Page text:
This week has been quite a busy one for the guys in Westminster, two major bills have been passed - smoking WILL be banned in all public places as of summer 2007 and ID cards are coming, whether you like it or not.
As I mentioned before, I'm a fan of the smoking ban, so bring on summer 2007. I look forward to going out to the pub and being able to come home without smelling of an old ash tray.
As for the ID cards, having come from South Africa, ID books/cards are a way of life so I'm not too fussed about the ID cards either. Actually, I'm quite keen on these. I don't for one minute believe the government when they say that ID cards will fight terrorism and organised crime. However it will certainly help cut down on the identify theft (not eradicate it) and benefit fraud and if they implement them correctly, they can potentially make life much easier.
The ID cards will have smart cards that will hold some of the 49 types of identifying data which, if a bit of thought is put in, can make life soooo much easier. (Side thought: why have an ID#, drivers license # and NI #? Surely one number will do the job.) Imagine filling in most of an application form automatically by reading the data off the your ID card. Granted, this is a bit "pie in the sky" but it is possible. Especially if they make the common data (name, address, DOB) accessible by most, and the more confidential information only accessible by trusted sources, like the police.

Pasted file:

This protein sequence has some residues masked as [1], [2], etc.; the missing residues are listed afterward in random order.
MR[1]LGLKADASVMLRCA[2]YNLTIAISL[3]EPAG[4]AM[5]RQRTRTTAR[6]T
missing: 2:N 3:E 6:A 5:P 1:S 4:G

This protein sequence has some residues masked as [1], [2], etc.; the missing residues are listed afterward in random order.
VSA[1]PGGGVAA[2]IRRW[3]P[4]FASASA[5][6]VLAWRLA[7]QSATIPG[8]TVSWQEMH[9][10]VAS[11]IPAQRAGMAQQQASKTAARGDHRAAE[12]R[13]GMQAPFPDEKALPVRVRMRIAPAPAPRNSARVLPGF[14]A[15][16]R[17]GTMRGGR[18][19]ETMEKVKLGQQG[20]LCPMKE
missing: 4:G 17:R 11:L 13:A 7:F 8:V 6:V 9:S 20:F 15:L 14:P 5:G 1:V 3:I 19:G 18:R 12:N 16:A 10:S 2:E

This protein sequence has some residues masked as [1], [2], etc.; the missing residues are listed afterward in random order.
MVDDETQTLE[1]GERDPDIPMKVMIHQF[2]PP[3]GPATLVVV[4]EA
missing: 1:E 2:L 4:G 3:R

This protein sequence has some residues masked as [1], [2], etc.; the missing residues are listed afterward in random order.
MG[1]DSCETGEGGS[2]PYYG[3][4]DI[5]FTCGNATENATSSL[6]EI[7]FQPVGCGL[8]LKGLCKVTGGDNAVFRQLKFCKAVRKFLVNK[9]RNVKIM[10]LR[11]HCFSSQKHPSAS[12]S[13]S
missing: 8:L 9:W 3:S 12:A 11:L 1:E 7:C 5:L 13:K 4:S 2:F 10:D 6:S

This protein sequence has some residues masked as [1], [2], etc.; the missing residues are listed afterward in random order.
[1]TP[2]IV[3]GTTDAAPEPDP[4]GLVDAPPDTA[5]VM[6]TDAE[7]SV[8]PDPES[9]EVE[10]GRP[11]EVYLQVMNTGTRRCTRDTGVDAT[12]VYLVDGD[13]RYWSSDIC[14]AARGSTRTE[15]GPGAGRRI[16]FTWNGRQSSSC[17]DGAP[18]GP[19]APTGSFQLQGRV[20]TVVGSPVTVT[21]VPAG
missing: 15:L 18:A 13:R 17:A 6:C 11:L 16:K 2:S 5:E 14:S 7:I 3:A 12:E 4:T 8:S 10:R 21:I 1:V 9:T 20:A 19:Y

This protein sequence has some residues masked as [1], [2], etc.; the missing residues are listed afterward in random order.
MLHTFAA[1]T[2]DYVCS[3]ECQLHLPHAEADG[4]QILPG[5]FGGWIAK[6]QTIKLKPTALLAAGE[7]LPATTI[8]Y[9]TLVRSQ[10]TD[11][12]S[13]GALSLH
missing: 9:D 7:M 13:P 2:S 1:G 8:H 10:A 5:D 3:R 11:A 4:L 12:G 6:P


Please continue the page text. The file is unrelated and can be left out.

One of the biggest complaints the anti-ID card advocates have is all their data is then potentially available to any Joe-Schmoe who can read the card - well, surprise, surprise, most of it already is without the need for the card. If I know your name, there's a good chance I can get hold of most of the other information without too much effort thanks to the likes of telephone directories, electoral roles, the public records office etc. None of these need me to prove who I am in order to get information.
Oh and stop worrying about the "Big Brother" aspect, the likes of Sainsburys and Tescos can already work out your shopping habits purely from your credit card number and till receipt. You don't even need to use their loyalty cards. So remember, next time you're shopping, Tescos are watching you put that extra bag of doughnuts into your trolley, again.
Oh and think of the brighter side, you could get Nectar points everytime the police stop you. If you're a bit of a dodgy looking fella, you'll have that trip to New York in no time.